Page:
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Cuprite from Morenci, Arizona
CategoryOxide mineral
(repeating unit)
IMA symbolCpr[1]
Strunz classification4.AA.10
Dana classification4.1.1.1
Crystal systemCubic
Crystal classHexoctahedral (m3m)
H-M symbol: (4/m 3 2/m)
Space groupPn3m
Unit cella = 4.2685 Å; V = 77.77 Å3; Z = 2
ColorDark red to conchineal red, sometimes almost black
Crystal habitCubic, octahedral, and dodecahedral crystals; as hairlike capillary forms, earthy, compact granular and massive
TwinningPenetration twins
CleavageFair in four directions forming octahedrons
FractureConchoidal to uneven
Mohs scale hardness3.5 to 4
LusterAdamantine, sub-metallic, earthy
StreakShining metallic brownish-red
DiaphaneityTransparent, translucent
Specific gravity6.14
Optical propertiesIsotropic
Refractive indexn = 2.849

Cuprite is an oxide mineral composed of copper(I) oxide Cu2O, and is a minor ore of copper.[5]

Cuprite from Tsumeb Mine (size:2.3 x 2.1 x 1.2 cm

Its dark crystals with red internal reflections are in the isometric system hexoctahedral class, appearing as cubic, octahedral, or dodecahedral forms, or in combinations. Penetration twins frequently occur. In spite of its nice color, it is rarely used for jewelry because of its low Mohs hardness of 3.5 to 4. It has a relatively high specific gravity of 6.1, imperfect cleavage and is brittle to conchoidal fracture. The luster is sub-metallic to brilliant adamantine. The "chalcotrichite" (from Ancient Greek: χαλκός θρίξ τριχός, "plush copper ore")[5] variety typically shows greatly elongated (parallel to [001]) capillary or needle like crystals forms.

Chalcotrichite from Ray, Arizona

It is a secondary mineral which forms in the oxidized zone of copper sulfide deposits. It frequently occurs in association with native copper, azurite, chrysocolla, malachite, tenorite and a variety of iron oxide minerals.[6] It is known as ruby copper due to its distinctive red color.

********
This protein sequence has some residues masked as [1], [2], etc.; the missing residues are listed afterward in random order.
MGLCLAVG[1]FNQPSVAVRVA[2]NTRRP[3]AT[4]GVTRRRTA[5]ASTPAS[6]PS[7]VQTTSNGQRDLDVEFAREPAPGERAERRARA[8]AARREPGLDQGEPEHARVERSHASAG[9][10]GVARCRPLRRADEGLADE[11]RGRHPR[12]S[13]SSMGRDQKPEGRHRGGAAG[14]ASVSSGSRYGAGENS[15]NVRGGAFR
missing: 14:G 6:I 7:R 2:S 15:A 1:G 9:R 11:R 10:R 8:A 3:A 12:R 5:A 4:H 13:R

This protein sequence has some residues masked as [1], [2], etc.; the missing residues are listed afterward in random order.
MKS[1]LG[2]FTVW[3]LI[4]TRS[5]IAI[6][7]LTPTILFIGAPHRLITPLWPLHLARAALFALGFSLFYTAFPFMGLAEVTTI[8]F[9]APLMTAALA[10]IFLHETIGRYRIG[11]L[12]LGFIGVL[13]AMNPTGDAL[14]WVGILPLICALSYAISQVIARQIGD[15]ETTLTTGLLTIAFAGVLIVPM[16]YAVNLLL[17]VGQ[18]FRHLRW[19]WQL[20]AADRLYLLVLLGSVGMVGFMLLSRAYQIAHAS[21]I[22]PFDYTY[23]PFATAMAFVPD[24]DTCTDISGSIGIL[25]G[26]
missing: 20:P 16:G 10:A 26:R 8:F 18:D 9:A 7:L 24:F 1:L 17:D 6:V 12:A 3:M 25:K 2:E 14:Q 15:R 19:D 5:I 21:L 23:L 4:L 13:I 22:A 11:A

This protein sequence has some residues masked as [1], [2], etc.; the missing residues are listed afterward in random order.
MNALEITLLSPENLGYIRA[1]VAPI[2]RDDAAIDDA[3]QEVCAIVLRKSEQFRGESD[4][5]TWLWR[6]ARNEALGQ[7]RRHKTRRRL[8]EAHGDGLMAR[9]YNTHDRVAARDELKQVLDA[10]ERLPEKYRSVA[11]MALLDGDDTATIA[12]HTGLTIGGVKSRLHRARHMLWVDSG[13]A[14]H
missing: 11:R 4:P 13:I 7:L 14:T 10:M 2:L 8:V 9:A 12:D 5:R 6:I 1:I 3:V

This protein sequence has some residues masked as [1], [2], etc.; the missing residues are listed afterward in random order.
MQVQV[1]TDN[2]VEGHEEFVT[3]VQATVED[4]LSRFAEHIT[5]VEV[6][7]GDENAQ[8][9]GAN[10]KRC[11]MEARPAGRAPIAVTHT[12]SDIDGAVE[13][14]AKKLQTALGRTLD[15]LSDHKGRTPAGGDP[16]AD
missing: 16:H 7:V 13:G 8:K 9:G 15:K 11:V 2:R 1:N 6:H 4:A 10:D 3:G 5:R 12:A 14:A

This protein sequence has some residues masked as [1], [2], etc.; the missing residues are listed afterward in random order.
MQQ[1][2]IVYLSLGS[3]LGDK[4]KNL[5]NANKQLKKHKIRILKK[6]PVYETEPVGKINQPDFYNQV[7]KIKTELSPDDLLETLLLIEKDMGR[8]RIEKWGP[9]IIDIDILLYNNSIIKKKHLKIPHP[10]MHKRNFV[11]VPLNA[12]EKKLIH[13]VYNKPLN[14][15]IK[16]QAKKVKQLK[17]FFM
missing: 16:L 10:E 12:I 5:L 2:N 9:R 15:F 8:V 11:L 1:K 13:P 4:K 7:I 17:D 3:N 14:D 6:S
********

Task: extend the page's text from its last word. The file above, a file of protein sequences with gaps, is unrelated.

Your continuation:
Cuprite was first described by Wilhelm Karl Ritter von Haidinger in 1845 and the name derives from the Latin cuprum for its copper content.[5][3]

Cuprite is found in the Ural Mountains, Altai Mountains, and Sardinia, and in more isolated locations in Cornwall, France, Arizona, Chile, Bolivia, and Namibia.[7]

As a gemstone[edit]

Though almost all crystals of cuprite are far too small to yield faceted gemstones, one unique deposit from Onganja in Seeis, Namibia, which was discovered in the 1970s, has produced crystals which were both large and gem quality. Virtually every faceted stone over one carat (0.2 g) in weight is from this single deposit, which has long since been mined out. The number of faceted gems over two carats (0.4 g) is difficult to estimate, but according to Joel Arem, one-time curator for the Smithsonian National Gem and Mineral Collection in Washington, D.C., faceted cuprite of any size is considered one of the most collectible and spectacular gems in existence, with its deep garnet coloring and higher brilliance than a diamond. Only the gem's soft nature prevents it from being among the most valuable jewelry stones.

See also[edit]


  1. ^ Warr, L.N. (2021). "IMA–CNMNC approved mineral symbols". Mineralogical Magazine. 85 (3): 291–320. Bibcode:2021MinM...85..291W. doi:10.1180/mgm.2021.43. S2CID 235729616.
  2. ^ "Cuprite". Mindat. Retrieved 2010-07-10.
  3. ^ a b "Cuprite". Webmineral data. Retrieved 2010-07-10.
  4. ^ Handbook of Mineralogy
  5. ^ a b c Spencer, Leonard James (1911). "Cuprite" . In Chisholm, Hugh (ed.). Encyclopædia Britannica. Vol. 12 (11th ed.). Cambridge University Press. p. 635.
  6. ^ Hurlbut, Cornelius S.; Klein, Cornelis, 1985, Manual of Mineralogy, 20th ed., Wiley, p. 299-300 ISBN 0-471-80580-7
  7. ^ Joel E. Arem, Ph.D., F.G.A., Color Encyclopedia of Gemstones, 1977, Van Nostrand Reinhold Company